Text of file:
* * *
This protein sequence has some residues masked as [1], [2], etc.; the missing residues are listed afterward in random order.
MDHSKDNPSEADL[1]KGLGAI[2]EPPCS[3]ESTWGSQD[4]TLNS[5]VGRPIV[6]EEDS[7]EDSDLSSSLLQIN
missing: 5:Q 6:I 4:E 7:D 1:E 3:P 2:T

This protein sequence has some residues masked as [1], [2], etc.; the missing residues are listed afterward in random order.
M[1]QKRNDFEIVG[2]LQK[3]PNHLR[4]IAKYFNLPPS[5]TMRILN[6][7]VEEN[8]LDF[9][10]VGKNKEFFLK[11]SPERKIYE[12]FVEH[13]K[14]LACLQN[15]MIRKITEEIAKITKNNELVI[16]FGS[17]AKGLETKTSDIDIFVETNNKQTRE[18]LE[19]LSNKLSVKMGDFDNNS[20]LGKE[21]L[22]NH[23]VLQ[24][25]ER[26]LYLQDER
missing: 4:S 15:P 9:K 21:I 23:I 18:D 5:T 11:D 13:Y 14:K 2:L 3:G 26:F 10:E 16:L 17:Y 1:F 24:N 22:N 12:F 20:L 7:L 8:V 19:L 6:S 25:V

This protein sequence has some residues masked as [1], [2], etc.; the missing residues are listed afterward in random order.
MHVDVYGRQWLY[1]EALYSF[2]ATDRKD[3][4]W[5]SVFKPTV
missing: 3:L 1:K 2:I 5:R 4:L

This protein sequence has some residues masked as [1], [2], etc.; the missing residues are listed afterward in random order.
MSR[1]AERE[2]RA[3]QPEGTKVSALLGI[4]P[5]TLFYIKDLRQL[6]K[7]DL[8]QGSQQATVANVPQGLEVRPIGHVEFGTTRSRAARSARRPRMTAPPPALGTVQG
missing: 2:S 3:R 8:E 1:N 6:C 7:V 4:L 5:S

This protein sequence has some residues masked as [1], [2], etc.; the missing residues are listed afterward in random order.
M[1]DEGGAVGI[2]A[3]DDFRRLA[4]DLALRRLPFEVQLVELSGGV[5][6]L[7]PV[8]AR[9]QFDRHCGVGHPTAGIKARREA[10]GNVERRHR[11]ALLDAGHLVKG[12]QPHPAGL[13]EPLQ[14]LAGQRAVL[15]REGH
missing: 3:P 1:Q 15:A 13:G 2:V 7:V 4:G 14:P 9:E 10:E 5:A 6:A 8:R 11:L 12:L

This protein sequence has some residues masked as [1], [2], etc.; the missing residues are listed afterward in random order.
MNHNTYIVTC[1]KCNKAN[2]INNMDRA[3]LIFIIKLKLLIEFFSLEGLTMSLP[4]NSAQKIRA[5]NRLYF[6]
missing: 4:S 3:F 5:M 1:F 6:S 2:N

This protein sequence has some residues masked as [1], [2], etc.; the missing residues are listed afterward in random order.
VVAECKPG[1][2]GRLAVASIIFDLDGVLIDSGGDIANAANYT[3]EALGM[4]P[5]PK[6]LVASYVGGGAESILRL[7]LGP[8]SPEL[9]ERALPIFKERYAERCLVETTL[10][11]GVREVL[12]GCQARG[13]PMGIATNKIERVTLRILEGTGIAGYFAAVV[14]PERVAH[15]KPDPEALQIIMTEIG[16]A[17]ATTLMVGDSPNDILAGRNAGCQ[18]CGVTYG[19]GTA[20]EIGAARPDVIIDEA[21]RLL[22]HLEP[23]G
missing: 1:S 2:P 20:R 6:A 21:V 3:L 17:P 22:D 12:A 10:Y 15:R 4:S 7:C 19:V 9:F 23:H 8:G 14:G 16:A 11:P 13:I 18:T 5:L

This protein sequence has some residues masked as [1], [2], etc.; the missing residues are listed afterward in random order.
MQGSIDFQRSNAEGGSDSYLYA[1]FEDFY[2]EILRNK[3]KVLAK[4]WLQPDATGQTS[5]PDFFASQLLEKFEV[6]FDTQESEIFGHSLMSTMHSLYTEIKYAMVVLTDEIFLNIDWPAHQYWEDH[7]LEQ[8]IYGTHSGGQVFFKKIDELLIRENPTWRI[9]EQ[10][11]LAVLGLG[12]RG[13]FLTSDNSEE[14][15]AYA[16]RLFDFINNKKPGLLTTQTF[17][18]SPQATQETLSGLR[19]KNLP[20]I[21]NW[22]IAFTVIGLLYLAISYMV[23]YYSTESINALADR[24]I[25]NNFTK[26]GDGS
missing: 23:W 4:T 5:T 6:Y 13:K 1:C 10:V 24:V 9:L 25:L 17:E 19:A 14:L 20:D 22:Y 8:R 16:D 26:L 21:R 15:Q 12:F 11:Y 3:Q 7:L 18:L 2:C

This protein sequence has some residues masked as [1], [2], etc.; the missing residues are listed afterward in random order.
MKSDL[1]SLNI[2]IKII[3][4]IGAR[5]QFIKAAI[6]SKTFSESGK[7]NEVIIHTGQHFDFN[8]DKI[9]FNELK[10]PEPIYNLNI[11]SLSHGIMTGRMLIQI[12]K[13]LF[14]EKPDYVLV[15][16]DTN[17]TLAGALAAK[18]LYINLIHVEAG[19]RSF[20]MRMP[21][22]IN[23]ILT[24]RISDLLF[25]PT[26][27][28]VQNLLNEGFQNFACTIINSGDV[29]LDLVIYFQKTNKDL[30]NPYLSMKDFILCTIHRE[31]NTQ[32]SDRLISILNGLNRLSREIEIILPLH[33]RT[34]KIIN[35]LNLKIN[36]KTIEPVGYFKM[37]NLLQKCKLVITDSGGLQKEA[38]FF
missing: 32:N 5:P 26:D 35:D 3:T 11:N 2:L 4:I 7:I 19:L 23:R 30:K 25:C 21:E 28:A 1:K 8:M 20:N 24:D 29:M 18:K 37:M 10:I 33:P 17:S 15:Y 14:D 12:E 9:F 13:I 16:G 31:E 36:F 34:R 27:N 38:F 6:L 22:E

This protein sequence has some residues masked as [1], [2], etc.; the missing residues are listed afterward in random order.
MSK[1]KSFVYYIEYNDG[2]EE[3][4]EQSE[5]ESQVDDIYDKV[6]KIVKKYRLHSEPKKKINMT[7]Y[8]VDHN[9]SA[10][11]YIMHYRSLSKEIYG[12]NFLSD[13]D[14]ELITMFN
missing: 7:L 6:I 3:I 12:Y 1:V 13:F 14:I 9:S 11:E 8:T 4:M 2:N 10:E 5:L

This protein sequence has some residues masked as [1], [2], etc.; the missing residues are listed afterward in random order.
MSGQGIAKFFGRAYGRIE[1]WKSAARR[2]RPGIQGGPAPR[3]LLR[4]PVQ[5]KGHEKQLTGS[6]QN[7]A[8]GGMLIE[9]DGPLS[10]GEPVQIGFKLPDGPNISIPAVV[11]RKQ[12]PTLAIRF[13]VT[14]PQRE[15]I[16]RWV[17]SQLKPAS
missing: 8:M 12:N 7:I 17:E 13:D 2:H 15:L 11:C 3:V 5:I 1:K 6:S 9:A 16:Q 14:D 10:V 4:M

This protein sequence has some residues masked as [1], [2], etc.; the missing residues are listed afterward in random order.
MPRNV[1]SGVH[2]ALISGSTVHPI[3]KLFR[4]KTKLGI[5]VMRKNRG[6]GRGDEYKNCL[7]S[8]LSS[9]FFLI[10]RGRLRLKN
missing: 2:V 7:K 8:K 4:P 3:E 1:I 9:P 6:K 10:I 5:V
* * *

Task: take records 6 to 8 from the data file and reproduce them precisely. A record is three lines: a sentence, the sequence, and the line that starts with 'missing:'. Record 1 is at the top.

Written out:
This protein sequence has some residues masked as [1], [2], etc.; the missing residues are listed afterward in random order.
MNHNTYIVTC[1]KCNKAN[2]INNMDRA[3]LIFIIKLKLLIEFFSLEGLTMSLP[4]NSAQKIRA[5]NRLYF[6]
missing: 4:S 3:F 5:M 1:F 6:S 2:N

This protein sequence has some residues masked as [1], [2], etc.; the missing residues are listed afterward in random order.
VVAECKPG[1][2]GRLAVASIIFDLDGVLIDSGGDIANAANYT[3]EALGM[4]P[5]PK[6]LVASYVGGGAESILRL[7]LGP[8]SPEL[9]ERALPIFKERYAERCLVETTL[10][11]GVREVL[12]GCQARG[13]PMGIATNKIERVTLRILEGTGIAGYFAAVV[14]PERVAH[15]KPDPEALQIIMTEIG[16]A[17]ATTLMVGDSPNDILAGRNAGCQ[18]CGVTYG[19]GTA[20]EIGAARPDVIIDEA[21]RLL[22]HLEP[23]G
missing: 1:S 2:P 20:R 6:A 21:V 3:L 17:P 22:D 12:A 10:Y 15:R 4:S 7:C 19:V 9:F 23:H 8:G 14:G 16:A 11:P 13:I 18:T 5:L

This protein sequence has some residues masked as [1], [2], etc.; the missing residues are listed afterward in random order.
MQGSIDFQRSNAEGGSDSYLYA[1]FEDFY[2]EILRNK[3]KVLAK[4]WLQPDATGQTS[5]PDFFASQLLEKFEV[6]FDTQESEIFGHSLMSTMHSLYTEIKYAMVVLTDEIFLNIDWPAHQYWEDH[7]LEQ[8]IYGTHSGGQVFFKKIDELLIRENPTWRI[9]EQ[10][11]LAVLGLG[12]RG[13]FLTSDNSEE[14][15]AYA[16]RLFDFINNKKPGLLTTQTF[17][18]SPQATQETLSGLR[19]KNLP[20]I[21]NW[22]IAFTVIGLLYLAISYMV[23]YYSTESINALADR[24]I[25]NNFTK[26]GDGS
missing: 23:W 4:T 5:T 6:Y 13:K 1:C 10:V 24:V 9:L 25:L 17:E 19:A 14:L 20:D 22:Y 8:R 16:D 26:L 21:R 15:Q 12:F 11:Y 3:Q 7:L 18:L 2:C